The temptation to whisper “There is no out” was overwhelming.  Ideally with a slightly crazed, cross-eyed expression and a little manic giggle.  I resisted.  Mainly since he was already looking at us as though he expected Ben to slither out of the sling, produce a little tricycle and start pedalling up and down the corridor muttering “redrum, redrum” to himself.  I also had a sudden, sympathetic flashback to a stay in a Boston hotel, when our assigned room number appeared to be missing entirely, and I sat in a dead-end, convinced that HWSNBN was never coming back from his trip to reception and that when I went after him I would be told that there was no record of either of us ever checking in.

We made it home eventually and, after a couple of days of languishing, Ben began to perk up.  I therefore tentatively contemplated leaving the house once again.  On Wednesday, with Thomas at nursery, I decided to chance a trip to B&Q for materials for a DIY project I was planning.  Now I rather like B&Q.  There are shiny things and stuff that can be stuck to other stuff.  It gives me Ideas.  Unfortunately, my contemplation of the selection of pine stripwood was interrupted by a rather flappy builder who clearly had not performed the careful set of complicated and quite-possibly-almost-accurate calculations that I had scribbled illegibly on a scrap of paper.  After asking me for my opinion on whether one of the labels corresponded to that piece of stripwood or the one next to it, he decided that his life would be easier with me out of the way.  Every time my hand made the slightest hint of a movement towards any particular item, he pounced on it and attempted to load it in my trolley for me, while telling me that he would help me so that I could move safely away so that he didn’t “bump the baby” due to the speed with which he liked to work.  After fending him off several times, and unloading things that he had loaded, I was about ready to point out that the possession of breasts did not render me incapable of making my own DIY purchasing decisions.  Even Ben was glaring at him balefully by the time we finally fought him off and flounced off with a pile of stripwood wobbling precariously on top of the trolley.

To this pile we added some No More Nails, a tin of primer, some moulding and two cut-to-size MDF pieces.  That night, after both children were in bed, Thomas having been temporarily banished to the spare room, I embarked upon a Project.  I am currently halfway through the Project, and cautiously declaring the Project a success so far.  I would post pictures of it but if it all goes horribly wrong in the final stages I don’t want to have to admit it.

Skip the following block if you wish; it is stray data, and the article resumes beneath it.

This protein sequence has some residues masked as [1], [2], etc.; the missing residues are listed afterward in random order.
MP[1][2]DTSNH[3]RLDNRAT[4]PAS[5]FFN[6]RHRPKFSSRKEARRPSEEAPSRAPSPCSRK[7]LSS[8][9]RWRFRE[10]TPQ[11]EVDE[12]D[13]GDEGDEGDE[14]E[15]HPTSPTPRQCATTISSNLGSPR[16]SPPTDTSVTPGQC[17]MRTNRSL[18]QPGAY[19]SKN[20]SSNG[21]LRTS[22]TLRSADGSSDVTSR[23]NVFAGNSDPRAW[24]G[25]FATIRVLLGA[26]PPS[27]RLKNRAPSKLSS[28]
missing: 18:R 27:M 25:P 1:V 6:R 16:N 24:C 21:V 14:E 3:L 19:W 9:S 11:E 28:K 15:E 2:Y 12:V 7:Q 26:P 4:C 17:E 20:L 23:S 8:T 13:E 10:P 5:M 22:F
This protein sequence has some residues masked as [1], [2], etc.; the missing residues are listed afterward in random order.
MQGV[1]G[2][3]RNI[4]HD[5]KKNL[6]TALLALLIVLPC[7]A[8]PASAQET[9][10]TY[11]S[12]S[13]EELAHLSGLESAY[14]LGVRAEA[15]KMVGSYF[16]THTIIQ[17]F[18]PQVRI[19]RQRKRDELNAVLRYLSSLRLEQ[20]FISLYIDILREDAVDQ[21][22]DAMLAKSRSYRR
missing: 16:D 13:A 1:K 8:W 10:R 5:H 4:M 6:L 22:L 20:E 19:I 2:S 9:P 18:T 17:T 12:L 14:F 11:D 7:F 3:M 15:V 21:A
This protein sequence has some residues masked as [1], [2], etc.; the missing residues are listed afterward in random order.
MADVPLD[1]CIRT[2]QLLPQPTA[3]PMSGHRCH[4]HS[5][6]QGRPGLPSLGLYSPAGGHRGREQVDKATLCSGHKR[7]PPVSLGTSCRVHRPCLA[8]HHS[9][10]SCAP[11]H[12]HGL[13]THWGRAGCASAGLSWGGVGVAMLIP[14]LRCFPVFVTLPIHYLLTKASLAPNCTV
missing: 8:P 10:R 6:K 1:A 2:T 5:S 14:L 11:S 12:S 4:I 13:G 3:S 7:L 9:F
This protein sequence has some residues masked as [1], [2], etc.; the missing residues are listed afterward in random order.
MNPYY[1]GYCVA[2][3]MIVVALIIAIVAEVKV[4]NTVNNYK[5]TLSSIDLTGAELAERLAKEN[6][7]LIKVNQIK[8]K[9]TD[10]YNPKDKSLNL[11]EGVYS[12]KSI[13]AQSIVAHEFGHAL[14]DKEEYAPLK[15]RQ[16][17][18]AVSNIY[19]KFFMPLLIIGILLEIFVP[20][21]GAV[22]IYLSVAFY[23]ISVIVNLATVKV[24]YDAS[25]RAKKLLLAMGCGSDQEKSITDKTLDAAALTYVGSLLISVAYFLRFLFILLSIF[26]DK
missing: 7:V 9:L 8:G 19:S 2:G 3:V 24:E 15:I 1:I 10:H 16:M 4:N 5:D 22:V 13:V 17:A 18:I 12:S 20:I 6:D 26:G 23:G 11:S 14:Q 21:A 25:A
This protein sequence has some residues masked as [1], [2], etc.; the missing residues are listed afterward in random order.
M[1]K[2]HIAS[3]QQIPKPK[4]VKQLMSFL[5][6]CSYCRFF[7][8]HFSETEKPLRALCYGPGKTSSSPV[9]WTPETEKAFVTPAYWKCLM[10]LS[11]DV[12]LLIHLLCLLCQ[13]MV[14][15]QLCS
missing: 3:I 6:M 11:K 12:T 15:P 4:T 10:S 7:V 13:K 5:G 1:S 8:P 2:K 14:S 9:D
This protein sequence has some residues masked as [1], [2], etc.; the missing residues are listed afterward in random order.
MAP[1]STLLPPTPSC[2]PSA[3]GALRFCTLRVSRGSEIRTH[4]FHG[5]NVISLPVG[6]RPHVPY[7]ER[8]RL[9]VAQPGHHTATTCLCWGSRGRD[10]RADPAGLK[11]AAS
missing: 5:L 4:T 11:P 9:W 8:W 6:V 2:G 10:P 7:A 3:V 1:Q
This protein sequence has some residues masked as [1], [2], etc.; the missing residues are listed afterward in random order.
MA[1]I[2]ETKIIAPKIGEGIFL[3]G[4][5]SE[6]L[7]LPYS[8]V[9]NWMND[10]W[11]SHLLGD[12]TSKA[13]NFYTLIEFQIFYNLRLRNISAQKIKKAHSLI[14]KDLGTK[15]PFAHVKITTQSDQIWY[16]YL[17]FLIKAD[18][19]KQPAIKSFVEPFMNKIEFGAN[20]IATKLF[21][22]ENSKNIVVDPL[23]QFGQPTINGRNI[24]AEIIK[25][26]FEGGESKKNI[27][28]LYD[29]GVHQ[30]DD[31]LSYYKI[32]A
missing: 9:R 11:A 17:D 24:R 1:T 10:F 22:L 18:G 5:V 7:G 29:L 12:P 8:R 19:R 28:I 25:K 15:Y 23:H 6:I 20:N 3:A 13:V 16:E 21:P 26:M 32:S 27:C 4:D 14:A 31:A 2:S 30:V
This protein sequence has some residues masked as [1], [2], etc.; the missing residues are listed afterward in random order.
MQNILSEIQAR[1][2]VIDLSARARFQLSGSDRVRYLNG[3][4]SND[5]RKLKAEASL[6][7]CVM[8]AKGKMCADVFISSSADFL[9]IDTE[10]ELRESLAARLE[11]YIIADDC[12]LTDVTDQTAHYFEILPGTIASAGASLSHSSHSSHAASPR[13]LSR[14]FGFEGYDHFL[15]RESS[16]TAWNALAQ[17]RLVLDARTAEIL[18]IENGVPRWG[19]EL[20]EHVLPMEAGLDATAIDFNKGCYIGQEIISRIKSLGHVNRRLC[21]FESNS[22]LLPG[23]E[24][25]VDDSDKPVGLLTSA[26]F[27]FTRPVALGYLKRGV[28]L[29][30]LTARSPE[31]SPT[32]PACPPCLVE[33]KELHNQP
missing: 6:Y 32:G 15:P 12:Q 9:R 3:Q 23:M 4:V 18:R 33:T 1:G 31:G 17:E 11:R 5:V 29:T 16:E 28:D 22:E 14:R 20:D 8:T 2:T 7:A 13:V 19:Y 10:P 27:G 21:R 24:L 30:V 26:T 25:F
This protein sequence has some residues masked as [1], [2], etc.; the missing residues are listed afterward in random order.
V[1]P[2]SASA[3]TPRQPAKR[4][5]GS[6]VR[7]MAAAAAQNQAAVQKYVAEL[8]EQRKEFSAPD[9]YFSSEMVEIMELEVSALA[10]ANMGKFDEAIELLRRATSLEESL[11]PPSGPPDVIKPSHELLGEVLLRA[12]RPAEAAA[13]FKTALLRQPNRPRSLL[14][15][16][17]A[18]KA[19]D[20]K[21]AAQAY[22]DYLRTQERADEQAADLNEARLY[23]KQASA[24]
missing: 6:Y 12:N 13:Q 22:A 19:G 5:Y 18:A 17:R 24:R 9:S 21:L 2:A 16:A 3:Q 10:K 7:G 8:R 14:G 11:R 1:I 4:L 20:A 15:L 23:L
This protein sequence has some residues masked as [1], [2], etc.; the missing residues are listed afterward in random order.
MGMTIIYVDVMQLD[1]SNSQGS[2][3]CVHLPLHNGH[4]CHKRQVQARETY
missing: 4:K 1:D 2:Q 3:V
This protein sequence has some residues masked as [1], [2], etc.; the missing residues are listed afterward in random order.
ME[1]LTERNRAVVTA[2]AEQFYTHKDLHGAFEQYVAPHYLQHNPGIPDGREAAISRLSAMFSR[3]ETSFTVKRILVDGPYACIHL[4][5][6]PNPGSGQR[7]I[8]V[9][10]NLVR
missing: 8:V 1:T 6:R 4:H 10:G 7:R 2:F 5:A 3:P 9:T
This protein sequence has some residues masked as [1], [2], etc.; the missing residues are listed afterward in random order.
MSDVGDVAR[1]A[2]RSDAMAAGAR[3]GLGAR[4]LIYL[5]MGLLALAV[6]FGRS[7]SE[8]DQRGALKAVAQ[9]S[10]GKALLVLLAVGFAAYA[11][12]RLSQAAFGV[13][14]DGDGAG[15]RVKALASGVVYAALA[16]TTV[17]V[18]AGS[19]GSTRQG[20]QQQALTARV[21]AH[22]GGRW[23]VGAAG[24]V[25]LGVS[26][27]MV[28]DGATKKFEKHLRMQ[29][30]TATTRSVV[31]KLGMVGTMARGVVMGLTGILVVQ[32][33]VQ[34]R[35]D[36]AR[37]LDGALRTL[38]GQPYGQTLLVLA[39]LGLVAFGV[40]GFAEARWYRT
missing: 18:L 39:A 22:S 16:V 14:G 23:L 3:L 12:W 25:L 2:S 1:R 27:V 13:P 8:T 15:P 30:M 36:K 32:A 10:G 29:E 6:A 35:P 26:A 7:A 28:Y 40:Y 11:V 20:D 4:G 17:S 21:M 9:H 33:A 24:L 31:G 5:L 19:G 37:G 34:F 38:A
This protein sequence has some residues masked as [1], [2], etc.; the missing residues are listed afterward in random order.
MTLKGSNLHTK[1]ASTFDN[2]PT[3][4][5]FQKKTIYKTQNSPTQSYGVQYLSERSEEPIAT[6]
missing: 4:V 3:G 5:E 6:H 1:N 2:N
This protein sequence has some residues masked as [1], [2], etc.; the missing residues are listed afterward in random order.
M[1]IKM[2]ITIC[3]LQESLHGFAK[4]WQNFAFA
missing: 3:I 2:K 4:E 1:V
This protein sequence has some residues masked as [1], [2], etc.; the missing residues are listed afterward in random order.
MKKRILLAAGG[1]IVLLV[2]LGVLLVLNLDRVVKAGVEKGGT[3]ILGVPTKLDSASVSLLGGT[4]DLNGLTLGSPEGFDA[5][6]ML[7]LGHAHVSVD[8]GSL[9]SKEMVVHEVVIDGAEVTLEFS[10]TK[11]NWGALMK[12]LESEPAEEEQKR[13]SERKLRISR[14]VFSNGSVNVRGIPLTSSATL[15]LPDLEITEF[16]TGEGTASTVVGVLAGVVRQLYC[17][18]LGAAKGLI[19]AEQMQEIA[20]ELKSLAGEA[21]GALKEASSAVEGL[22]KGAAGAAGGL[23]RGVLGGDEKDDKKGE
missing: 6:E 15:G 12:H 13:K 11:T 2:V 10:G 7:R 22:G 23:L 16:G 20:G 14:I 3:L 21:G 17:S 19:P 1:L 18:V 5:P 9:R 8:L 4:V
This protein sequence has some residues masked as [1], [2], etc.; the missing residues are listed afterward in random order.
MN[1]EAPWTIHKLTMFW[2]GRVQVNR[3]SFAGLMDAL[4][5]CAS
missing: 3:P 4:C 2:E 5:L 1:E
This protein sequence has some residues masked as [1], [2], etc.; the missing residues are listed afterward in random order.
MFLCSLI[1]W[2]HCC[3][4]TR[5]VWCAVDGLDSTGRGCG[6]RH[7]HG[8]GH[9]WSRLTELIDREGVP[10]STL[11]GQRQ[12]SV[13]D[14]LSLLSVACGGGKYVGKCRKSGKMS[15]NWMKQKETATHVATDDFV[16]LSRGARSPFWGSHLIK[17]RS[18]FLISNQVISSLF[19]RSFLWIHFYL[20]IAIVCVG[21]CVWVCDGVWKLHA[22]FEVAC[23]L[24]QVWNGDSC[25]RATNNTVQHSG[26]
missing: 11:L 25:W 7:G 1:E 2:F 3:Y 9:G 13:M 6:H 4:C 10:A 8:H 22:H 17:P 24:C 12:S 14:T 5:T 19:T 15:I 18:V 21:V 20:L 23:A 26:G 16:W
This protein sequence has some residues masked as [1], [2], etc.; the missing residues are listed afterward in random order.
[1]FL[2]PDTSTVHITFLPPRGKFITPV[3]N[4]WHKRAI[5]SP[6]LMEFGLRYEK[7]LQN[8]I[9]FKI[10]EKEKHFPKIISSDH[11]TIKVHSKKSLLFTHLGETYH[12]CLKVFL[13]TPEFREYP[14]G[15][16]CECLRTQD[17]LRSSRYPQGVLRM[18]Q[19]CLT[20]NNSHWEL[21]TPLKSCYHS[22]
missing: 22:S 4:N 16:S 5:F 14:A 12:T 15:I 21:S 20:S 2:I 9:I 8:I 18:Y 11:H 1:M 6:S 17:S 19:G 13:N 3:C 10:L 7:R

However, there was a point on Wednesday night when I was very close to admitting defeat.  This was entirely due to the most spectacularly misnamed product in the history of DIY.

No More Nails.

It should be named “All The Nails.  Bring Me More Nails.  There Just Aren’t Enough Nails In the World.  Oh Sod It I’ll Use Screws.”  Or possibly “No More Nails Because All The Banging And Crashing Has Woken The Baby So There Shall Be No More DIY Of Any Description Tonight.”  Or even “No More Sticking Of Anything Again Ever Because I Have The Massive Arse With Adhesives Of All Kinds.”

I’m sure there are things which can be stuck together with No More Nails.  Unfortunately I don’t seem to own any of them.

Anyway, No-More-Nails-gate apart, life took a distinct turn for the better during the second half of the week.  By Thursday I was on a parenting roll, having correctly identified the Bath and West Show as a prime toddler-entertaining opportunity.  Thomas gazed transfixed at police dogs, watched chickens hatching, marvelled at a horse display, sat in awed silence on  police motorbike and shovelled local-made farm sausages into his face.  Ben looked around with mild interest before falling asleep and snoring for the rest of our time at the show.

I arrived home in a smug little glow of parenting success.  Thomas would be so grateful to me for creating such Wholesome Fun that I would have a peaceful, pleasant evening.  This happy little thought survived for about fifteen minutes until I tried to close my eyes for a few minutes while Ben played on his mat and Thomas watched television.

Whereupon Thomas came over, kicked me in the shins and ordered me to “Make my tea NOW.” 

Normal service restored then.  But hey, we had all the Jubilee fun to come......